When I go to the sea, I'm the Nordic guy. I like to go to the Baltic Sea for a few days in the winter regularly. Everyone asks: "What do you do by the sea in the winter?" You can do very much there. First, there is a placid peace and second, there is mostly snow at this time, lots of snow. You can cross-country skiing right on the beach. Ten meters from the cross-country ski track there are the surf and the water. On the islands of Rügen and Usedom, the architecture is closing in again. I like driving in areas with beautiful village and urban structures. The resort architecture there benefits the eyes and the soul very well. Back then, people already knew why they gave those sophisticated health spas, they used to be, seaside resorts with such a beautiful architecture. They already knew back then that good architecture is beneficial to life.
Michael Sicher: Do you have a personal tip of architecture in Vienna?
I can not think of a specific building. But when walking in the 7th and 8th district, there are many one- or two-story houses from the Biedermeier period. If the front doors are open, you can see incredibly beautiful backyards with "Pawlatschen" [arcades].
A building that fascinates me, but unfortunately is not publicly accessible, is the former central post office building or imperial and royal Telegraph office on the Börseplatz. In two performances of Alma Mahler by Paulus Manker I had the opportunity to see the building from the inside. The building is great because it was a functional building so beautifully built where the switchboard girls transferred telephone calls. With state rooms, large and impressive rooms with ceiling paintings. What fascinates me is that in the Monarchy it was one of the first air-conditioned buildings. The air conditioning worked great and very simple. Nearby there is a main line of the Viennese high spring water pipe and there was an air well in the park. There air was sucked in, which went through an underground tunnel channel. The cold high spring water, which in the summer has only 10 to 12 degrees Celsius, floated like through a large car radiator. Behind it there was a slow-moving fan that cooled the air and pushed it through the tunnel into the building. In the house itself were various air ducts through which this cool air flowed. Thus, even at hot temperatures, the building was able to gently cool resources to 25 to 26 degrees Celsius. And that back then. This combination of architecture and simple technology fascinates me.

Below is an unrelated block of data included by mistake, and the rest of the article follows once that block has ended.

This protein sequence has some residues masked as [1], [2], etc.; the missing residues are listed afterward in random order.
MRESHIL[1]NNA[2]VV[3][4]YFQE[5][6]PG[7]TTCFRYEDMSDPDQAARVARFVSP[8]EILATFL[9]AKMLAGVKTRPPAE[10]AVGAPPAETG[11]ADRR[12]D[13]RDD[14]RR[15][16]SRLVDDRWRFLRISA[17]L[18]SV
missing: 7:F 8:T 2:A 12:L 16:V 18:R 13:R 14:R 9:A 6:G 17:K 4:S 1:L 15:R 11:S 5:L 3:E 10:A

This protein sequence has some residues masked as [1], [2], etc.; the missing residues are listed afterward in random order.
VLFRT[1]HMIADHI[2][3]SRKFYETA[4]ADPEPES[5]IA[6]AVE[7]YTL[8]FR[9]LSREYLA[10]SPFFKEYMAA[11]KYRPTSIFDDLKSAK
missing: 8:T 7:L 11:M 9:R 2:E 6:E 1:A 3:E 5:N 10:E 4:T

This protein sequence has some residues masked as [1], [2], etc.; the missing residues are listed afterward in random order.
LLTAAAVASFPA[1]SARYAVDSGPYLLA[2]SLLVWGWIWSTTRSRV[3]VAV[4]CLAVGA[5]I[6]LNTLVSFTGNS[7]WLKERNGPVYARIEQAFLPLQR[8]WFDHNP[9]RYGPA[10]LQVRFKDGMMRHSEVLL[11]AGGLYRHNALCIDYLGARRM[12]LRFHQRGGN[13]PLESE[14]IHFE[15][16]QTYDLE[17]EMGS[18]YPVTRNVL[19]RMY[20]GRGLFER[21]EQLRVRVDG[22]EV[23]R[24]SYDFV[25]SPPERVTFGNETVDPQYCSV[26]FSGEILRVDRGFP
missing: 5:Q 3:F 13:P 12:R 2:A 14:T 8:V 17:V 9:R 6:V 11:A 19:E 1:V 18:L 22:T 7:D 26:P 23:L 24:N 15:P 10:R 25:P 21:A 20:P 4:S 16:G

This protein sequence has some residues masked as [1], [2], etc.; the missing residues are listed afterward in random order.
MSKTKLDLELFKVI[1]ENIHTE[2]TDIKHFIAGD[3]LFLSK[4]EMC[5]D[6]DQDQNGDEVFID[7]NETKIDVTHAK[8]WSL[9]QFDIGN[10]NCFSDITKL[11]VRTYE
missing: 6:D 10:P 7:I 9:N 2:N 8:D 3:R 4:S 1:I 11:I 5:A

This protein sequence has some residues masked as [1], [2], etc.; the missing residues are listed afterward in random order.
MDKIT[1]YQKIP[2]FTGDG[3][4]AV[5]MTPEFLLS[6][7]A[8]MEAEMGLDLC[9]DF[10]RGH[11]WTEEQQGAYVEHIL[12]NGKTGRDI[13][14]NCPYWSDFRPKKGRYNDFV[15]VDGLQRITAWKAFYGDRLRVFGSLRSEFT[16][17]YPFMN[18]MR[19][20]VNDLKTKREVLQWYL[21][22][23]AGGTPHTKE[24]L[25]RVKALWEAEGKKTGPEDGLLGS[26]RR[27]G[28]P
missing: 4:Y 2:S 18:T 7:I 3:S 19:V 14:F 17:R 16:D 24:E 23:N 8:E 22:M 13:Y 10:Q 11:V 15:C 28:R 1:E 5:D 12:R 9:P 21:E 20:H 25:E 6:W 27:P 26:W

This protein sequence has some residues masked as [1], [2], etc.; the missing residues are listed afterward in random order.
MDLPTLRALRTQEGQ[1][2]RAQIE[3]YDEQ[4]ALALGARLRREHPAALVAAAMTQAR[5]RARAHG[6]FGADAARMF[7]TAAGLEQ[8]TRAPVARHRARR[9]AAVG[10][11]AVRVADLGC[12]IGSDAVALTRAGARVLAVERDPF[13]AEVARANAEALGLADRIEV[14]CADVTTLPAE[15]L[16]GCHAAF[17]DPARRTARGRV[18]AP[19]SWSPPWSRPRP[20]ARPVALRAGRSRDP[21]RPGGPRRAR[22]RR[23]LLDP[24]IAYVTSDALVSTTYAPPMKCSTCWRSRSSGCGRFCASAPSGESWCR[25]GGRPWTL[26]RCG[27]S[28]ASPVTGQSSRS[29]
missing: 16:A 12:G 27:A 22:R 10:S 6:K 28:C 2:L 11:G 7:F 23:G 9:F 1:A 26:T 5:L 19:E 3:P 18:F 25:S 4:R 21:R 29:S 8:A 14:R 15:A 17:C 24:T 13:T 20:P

That's why I love driving classic cars. I always call that analog car driving. I still decide when I turn on the wiper and not the computer sensor.
Manfred Stallmajer and Michael Sicher on July 21, 2016 at Pichlmairs Herkner, 1170 Wien, Dornbacher Straße 123.